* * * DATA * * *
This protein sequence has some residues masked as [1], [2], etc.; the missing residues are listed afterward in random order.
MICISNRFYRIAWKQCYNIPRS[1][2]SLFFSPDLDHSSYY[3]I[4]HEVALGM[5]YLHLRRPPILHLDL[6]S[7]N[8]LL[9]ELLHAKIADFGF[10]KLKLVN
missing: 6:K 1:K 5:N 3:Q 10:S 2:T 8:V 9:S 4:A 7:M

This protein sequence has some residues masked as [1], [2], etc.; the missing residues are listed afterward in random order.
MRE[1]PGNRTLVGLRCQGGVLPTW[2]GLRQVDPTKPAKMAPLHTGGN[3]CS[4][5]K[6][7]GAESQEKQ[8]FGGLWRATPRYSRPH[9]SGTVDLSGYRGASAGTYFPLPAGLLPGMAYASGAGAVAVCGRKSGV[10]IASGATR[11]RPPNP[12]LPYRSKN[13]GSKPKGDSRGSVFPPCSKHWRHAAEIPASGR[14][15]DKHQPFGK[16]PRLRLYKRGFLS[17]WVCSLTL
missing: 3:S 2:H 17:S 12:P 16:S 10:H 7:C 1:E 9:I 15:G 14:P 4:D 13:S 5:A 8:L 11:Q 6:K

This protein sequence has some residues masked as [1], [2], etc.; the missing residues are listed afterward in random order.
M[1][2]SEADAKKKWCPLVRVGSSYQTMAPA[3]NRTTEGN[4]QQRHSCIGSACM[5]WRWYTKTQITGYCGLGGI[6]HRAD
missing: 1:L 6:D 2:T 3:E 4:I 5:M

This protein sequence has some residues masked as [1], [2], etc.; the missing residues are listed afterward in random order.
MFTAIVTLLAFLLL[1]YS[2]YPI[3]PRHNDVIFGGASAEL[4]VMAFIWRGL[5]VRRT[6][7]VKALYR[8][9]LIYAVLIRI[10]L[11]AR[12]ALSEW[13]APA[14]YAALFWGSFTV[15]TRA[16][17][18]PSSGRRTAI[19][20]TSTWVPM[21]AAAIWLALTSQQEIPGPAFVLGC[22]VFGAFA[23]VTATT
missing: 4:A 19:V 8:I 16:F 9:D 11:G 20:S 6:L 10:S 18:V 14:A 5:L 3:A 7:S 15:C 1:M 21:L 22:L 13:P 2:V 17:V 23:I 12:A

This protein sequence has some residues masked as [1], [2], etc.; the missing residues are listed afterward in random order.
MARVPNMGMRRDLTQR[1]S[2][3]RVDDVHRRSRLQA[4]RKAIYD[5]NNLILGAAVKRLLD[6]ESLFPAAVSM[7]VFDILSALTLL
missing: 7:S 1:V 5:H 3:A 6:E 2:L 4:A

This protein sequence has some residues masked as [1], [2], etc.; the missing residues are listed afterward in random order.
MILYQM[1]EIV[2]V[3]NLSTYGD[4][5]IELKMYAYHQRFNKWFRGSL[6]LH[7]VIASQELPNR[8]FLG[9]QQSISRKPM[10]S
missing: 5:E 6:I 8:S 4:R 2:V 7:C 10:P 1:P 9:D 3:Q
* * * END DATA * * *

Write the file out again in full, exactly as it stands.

This protein sequence has some residues masked as [1], [2], etc.; the missing residues are listed afterward in random order.
MICISNRFYRIAWKQCYNIPRS[1][2]SLFFSPDLDHSSYY[3]I[4]HEVALGM[5]YLHLRRPPILHLDL[6]S[7]N[8]LL[9]ELLHAKIADFGF[10]KLKLVN
missing: 6:K 1:K 5:N 3:Q 10:S 2:T 8:V 9:S 4:A 7:M

This protein sequence has some residues masked as [1], [2], etc.; the missing residues are listed afterward in random order.
MRE[1]PGNRTLVGLRCQGGVLPTW[2]GLRQVDPTKPAKMAPLHTGGN[3]CS[4][5]K[6][7]GAESQEKQ[8]FGGLWRATPRYSRPH[9]SGTVDLSGYRGASAGTYFPLPAGLLPGMAYASGAGAVAVCGRKSGV[10]IASGATR[11]RPPNP[12]LPYRSKN[13]GSKPKGDSRGSVFPPCSKHWRHAAEIPASGR[14][15]DKHQPFGK[16]PRLRLYKRGFLS[17]WVCSLTL
missing: 3:S 2:H 17:S 12:P 16:S 10:H 7:C 1:E 9:I 15:G 14:P 4:D 13:S 5:A 8:L 11:Q 6:K

This protein sequence has some residues masked as [1], [2], etc.; the missing residues are listed afterward in random order.
M[1][2]SEADAKKKWCPLVRVGSSYQTMAPA[3]NRTTEGN[4]QQRHSCIGSACM[5]WRWYTKTQITGYCGLGGI[6]HRAD
missing: 1:L 6:D 2:T 3:E 4:I 5:M

This protein sequence has some residues masked as [1], [2], etc.; the missing residues are listed afterward in random order.
MFTAIVTLLAFLLL[1]YS[2]YPI[3]PRHNDVIFGGASAEL[4]VMAFIWRGL[5]VRRT[6][7]VKALYR[8][9]LIYAVLIRI[10]L[11]AR[12]ALSEW[13]APA[14]YAALFWGSFTV[15]TRA[16][17][18]PSSGRRTAI[19][20]TSTWVPM[21]AAAIWLALTSQQEIPGPAFVLGC[22]VFGAFA[23]VTATT
missing: 4:A 19:V 8:I 16:F 9:D 11:G 20:S 6:L 10:S 18:V 14:A 5:L 3:A 7:S 15:C 1:M 21:L 22:L 13:P 2:V 17:V 23:I 12:A

This protein sequence has some residues masked as [1], [2], etc.; the missing residues are listed afterward in random order.
MARVPNMGMRRDLTQR[1]S[2][3]RVDDVHRRSRLQA[4]RKAIYD[5]NNLILGAAVKRLLD[6]ESLFPAAVSM[7]VFDILSALTLL
missing: 7:S 1:V 5:H 3:A 6:E 2:L 4:A

This protein sequence has some residues masked as [1], [2], etc.; the missing residues are listed afterward in random order.
MILYQM[1]EIV[2]V[3]NLSTYGD[4][5]IELKMYAYHQRFNKWFRGSL[6]LH[7]VIASQELPNR[8]FLG[9]QQSISRKPM[10]S
missing: 5:E 6:I 8:S 4:R 2:V 7:C 10:P 1:P 9:D 3:Q